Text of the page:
Cape Town: Successful hosting of the FIFA World Cup has helped South Africa market itself as an important global player, feels President Jacob Zuma.
"They have seen the warm friendly people of our country, they have seen the precision when it comes to planning and arrangements and they have seen the efficiency when it comes to our security," Zuma said while addressing the leading investors from across the world on Tuesday.
"We have had a most successful and exciting time in the last three weeks. It really has been an emotional roller-coaster for all the 32 teams competing," he added.
Zuma highlighted the fact that situation has changed a lot in South Africa since its first democratic election 16 years ago and urged the fund managers to invest in the country.
"A mere 20 years ago, nobody could want to come. Apartheid seemed near impossible to overcome, but we did (overcome it). We did not give up. We overcame.
"Africa is open for business, explore your opportunities and find new partners and find returns on your investment. It is a positive time," Zuma was quoted as saying in `BuaNews`.
The President also hoped that the football extravaganza would make lasting impact on education as well as new sports centres which FIFA had pledged to build.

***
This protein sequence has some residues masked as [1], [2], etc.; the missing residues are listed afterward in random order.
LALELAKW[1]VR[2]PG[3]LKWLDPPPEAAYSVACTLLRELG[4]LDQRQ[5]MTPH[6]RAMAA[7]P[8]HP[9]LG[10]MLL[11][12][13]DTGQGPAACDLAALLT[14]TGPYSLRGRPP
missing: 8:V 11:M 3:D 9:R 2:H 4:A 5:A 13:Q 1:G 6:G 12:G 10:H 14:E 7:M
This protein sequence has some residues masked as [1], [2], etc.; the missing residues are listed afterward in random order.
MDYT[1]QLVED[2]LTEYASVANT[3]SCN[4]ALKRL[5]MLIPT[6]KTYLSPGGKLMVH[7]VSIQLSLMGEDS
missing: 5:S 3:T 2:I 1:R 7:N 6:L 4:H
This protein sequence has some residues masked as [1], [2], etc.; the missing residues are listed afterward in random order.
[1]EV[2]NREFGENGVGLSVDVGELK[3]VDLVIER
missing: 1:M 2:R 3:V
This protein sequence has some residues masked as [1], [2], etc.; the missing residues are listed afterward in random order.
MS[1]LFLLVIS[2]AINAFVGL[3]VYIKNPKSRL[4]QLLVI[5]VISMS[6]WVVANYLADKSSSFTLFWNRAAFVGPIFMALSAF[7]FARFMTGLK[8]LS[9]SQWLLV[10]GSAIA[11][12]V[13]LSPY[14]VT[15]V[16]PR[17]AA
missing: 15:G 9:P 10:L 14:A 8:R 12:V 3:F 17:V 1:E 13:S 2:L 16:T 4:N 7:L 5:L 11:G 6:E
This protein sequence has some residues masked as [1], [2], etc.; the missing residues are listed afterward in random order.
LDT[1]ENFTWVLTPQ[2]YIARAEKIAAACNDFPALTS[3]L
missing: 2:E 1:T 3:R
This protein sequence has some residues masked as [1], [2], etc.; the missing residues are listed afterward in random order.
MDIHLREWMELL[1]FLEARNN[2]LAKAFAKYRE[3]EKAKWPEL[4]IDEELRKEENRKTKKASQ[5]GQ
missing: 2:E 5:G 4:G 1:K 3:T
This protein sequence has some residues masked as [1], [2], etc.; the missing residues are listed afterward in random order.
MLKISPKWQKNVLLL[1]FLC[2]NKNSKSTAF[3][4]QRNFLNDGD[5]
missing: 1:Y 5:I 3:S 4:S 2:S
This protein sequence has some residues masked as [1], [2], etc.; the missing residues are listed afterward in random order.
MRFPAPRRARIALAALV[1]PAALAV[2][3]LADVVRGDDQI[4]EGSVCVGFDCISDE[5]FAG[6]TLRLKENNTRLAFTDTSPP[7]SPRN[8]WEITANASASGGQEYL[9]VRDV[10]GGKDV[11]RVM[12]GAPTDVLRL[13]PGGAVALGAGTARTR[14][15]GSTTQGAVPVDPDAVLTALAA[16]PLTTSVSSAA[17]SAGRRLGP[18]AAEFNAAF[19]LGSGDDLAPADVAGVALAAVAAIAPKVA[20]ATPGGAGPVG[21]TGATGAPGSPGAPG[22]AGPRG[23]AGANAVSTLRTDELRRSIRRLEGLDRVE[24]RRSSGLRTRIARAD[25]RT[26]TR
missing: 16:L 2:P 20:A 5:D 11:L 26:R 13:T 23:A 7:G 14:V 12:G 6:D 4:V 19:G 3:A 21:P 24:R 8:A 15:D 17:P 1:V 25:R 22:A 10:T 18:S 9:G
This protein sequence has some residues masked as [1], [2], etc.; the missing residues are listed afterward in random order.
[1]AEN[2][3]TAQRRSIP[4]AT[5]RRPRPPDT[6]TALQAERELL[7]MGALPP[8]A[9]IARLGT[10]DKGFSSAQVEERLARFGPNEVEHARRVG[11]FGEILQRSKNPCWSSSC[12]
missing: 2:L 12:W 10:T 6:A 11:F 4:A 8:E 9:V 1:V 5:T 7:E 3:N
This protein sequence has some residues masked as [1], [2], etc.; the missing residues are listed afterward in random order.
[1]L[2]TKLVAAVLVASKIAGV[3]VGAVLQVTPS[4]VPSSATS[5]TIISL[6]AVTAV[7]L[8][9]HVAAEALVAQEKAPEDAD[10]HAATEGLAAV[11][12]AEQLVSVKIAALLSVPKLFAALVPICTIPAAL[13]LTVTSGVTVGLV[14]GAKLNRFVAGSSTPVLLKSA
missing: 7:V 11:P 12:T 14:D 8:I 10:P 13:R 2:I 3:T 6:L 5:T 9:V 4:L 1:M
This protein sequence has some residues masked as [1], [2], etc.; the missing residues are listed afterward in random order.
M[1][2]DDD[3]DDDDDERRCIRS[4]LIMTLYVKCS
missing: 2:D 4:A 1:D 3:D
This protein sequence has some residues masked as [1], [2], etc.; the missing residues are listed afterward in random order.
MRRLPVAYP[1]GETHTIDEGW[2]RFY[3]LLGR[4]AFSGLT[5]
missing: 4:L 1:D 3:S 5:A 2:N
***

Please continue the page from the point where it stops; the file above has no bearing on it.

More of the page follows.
Besides, South Africa has made "good" returns from the event. Around 32 billion Rand has been spent on transport, infrastructure and telecoms and 66,000 jobs were created through the building of new stadiums.
"I don`t think any would say no, if we say let us have the Olympics, because we have the facilities," said Zuma.
He pointed out that Africa had performed better than most during the recent global economic meltdown.
South Africa was a central market between the emerging economies of south-east Asia and South America and was also centrally placed for southern African countries, through the Southern African Customs Union (Sacu).
Zuma hoped that the new global framework being drawn up by the Group of 20, of which South Africa is a member, would create new opportunities for economic growth.
"We want to be seen as a development partner, as a partner to work with to transform international power relations," said Zuma.